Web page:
Shelf space is a common discussion among people in the board game scene. Giant boxes, bad inserts, wonky sizes, etc. We've all heard it ad nauseam. How about we talk about the opposite instead?
This concept wasn't actually my own. The credit goes to my wife, Cindy. She was thinking about how efficiently she could pack games into a single uniform container for folks with limited space, or people who travel a lot. Eventually she settled on this:
The humble milk crate. Cheap, durable, readily available. Ours were 16.5" long, 13.5" wide, and 10.5" tall. You'll likely see them offered in various sizes and that's fine. The fun is in trying to make it work. The rules of the challenge are as follows if you'd like to try it for yourself:
- The boxes must fit in the crate.
Otherwise what's the point? Sliiiight peeking above the plastic is permissible, but piling additional boxes on top that would fall out easily is not.
- Games must be packed in their ORIGINAL boxes.
We both love our Quivers, but that's a topic for another day. This also means you may not shove boxes within other, less efficient boxes.
- Include a broad range of genres.
Imagine you were bringing this box to a retreat or gathering of some kind. People there may enjoy all sorts of experiences. Provide variety.
- Pick games you actually like.
To some this may contradict the above, but don't pick games you wouldn't actually play.
Let's look at Cindy's first!
Talking about every single game and why it's there would be a bit...much, so lets just do an overview and touch on the notables.
Cindy enjoys board games quite a bit, but her first gaming love has always been RPGs. Starfinder is her current obsession and it was the first thing she added to the box, as well as a bunch of dice in color coded bags. I tried to tell her that RPGs are a different beast. She did not care, and would have just put all of her books in the box if I did not implore her otherwise.
Most of the games here are fairly social, be they actual social deduction games (Deception w/ expansion, Don't Mess With Cthulhu) or just games with constant interaction (Cursed Court, Now Boarding, the Aza Chen Cat games). Cursed Court in particular stood out to me because it's rather large, but it was one of her absolute favorite games of last year and has become a fixture of our local group. I highly recommend trying it out if you haven't. It deserves to be more well known than it is.
Beyond that she opted for games that pack a lot of interesting decisions into relatively small packages, or just straight up goofy stuff like Push It. Cheapass Games (and by extension James Ernest) may be the most represented publisher in both of our boxes, as their catalog largely consists of evergreens that rarely fall flat. I would have stuffed Fish Cook into my crate if she hadn't.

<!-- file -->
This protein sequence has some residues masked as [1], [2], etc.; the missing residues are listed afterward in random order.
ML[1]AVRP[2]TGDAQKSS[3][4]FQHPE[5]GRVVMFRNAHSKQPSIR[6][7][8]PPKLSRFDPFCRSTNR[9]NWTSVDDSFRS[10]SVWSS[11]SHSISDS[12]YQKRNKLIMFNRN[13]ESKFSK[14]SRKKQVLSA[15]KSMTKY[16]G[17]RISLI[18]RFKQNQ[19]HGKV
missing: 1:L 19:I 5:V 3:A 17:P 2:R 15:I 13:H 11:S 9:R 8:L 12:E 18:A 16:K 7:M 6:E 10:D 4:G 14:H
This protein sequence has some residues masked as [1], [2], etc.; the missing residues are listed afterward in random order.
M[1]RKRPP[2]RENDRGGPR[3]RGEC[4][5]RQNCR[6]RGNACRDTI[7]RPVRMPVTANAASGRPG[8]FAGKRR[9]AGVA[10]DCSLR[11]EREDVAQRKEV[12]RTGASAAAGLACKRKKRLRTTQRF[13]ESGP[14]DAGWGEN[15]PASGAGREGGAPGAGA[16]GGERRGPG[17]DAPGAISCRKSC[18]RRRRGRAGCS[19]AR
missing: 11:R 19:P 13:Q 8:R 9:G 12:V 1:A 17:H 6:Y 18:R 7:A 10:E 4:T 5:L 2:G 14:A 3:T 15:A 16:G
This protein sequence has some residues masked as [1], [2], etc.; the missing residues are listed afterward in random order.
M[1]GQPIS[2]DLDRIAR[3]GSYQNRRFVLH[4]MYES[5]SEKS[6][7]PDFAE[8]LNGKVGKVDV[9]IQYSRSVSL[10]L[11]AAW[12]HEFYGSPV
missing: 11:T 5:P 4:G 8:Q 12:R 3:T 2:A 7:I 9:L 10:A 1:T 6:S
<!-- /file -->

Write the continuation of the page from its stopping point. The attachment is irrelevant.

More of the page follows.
TOTAL NUMBER OF GAMES: 17
And now for my attempt!
We'll start with the large items. Chinatown was always going to be in my box, but Exodus Fleet is there to prove a point. This could be any standard euro-sized game. I happen to be really into EF at the moment but there are myriad options. Elder Sign has two expansions shoved into it and is borderline completely airtight. Ditto with Burgle Bros. I still have no idea how Fowers managed to make that game fit.
Beyond that the box is filled with many of the absolute best card games out there. The vast majority of the games included use cards in uniquely interesting ways. I could talk about any one of them for ages, but I'll spare you all. I originally included a standard pack of playing cards in my crate but I opted to remove it because it almost felt like cheating. In case it was not made transparently clear, I really like cards and numbers.
A quick note for the particularly weird choices: If you haven't played Wordsy and you like word games EVEN A LITTLE, get it. Rare is the word game that provides palpable tension and laughter, but Gil Hova did it. It's almost a crime that it wasn't made into a game show first. Stellar Conflict's box is a bit oversized but I will never pass up introducing it to people for the first time. It is genuinely one of the funniest games I've ever played.
TOTAL NUMBER OF GAMES: 21
Those are our selections! Let us know what you think, criticize our taste in games, and maybe even post crates (or the like) of your own! We'd love to see 'em.
The home of the Cardboard Diogenes Club, in which I consume as little as possible and write as much as possible. Opinions and strong takes abound!
21 Aug 2018
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